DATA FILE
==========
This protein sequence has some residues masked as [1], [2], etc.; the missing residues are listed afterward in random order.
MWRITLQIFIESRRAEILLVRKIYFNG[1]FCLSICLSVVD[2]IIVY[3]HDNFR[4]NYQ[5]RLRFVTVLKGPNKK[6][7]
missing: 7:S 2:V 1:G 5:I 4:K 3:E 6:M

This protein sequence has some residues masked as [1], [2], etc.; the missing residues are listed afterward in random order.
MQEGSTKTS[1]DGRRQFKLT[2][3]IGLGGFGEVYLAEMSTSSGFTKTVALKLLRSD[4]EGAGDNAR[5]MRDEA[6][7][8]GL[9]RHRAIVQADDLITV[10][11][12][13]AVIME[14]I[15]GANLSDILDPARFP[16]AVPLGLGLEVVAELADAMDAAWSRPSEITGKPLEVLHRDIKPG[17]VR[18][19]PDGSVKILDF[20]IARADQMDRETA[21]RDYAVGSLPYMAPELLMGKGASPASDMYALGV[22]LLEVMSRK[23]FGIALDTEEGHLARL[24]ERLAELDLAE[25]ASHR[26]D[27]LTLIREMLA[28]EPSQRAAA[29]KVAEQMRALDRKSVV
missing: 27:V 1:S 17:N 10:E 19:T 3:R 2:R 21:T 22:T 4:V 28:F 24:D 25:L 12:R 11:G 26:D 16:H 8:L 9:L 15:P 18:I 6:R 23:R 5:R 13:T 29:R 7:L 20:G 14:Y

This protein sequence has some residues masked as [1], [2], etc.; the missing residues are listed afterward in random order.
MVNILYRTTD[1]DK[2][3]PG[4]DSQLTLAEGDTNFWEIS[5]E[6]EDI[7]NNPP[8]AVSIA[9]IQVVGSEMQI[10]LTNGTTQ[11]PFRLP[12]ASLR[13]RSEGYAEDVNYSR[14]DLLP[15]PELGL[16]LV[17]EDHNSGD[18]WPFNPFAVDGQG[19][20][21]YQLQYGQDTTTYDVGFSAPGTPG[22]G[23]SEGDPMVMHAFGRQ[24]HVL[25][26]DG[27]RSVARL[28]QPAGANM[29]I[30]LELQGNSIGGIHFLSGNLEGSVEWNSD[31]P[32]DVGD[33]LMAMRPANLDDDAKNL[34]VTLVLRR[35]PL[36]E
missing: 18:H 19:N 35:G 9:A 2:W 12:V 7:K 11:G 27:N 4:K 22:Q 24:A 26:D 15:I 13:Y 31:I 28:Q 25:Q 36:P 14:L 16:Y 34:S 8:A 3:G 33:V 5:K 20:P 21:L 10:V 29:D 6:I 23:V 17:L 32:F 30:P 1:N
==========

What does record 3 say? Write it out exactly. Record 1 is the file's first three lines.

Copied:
This protein sequence has some residues masked as [1], [2], etc.; the missing residues are listed afterward in random order.
MVNILYRTTD[1]DK[2][3]PG[4]DSQLTLAEGDTNFWEIS[5]E[6]EDI[7]NNPP[8]AVSIA[9]IQVVGSEMQI[10]LTNGTTQ[11]PFRLP[12]ASLR[13]RSEGYAEDVNYSR[14]DLLP[15]PELGL[16]LV[17]EDHNSGD[18]WPFNPFAVDGQG[19][20][21]YQLQYGQDTTTYDVGFSAPGTPG[22]G[23]SEGDPMVMHAFGRQ[24]HVL[25][26]DG[27]RSVARL[28]QPAGANM[29]I[30]LELQGNSIGGIHFLSGNLEGSVEWNSD[31]P[32]DVGD[33]LMAMRPANLDDDAKNL[34]VTLVLRR[35]PL[36]E
missing: 18:H 19:N 35:G 9:A 2:W 12:V 7:K 11:G 27:N 4:K 22:Q 24:A 26:D 15:I 13:Y 31:I 28:Q 25:Q 36:P 14:L 16:Y 34:S 8:A 3:G 33:V 5:K 20:P 21:L 10:V 29:D 6:I 23:V 17:L 32:F 30:P 1:N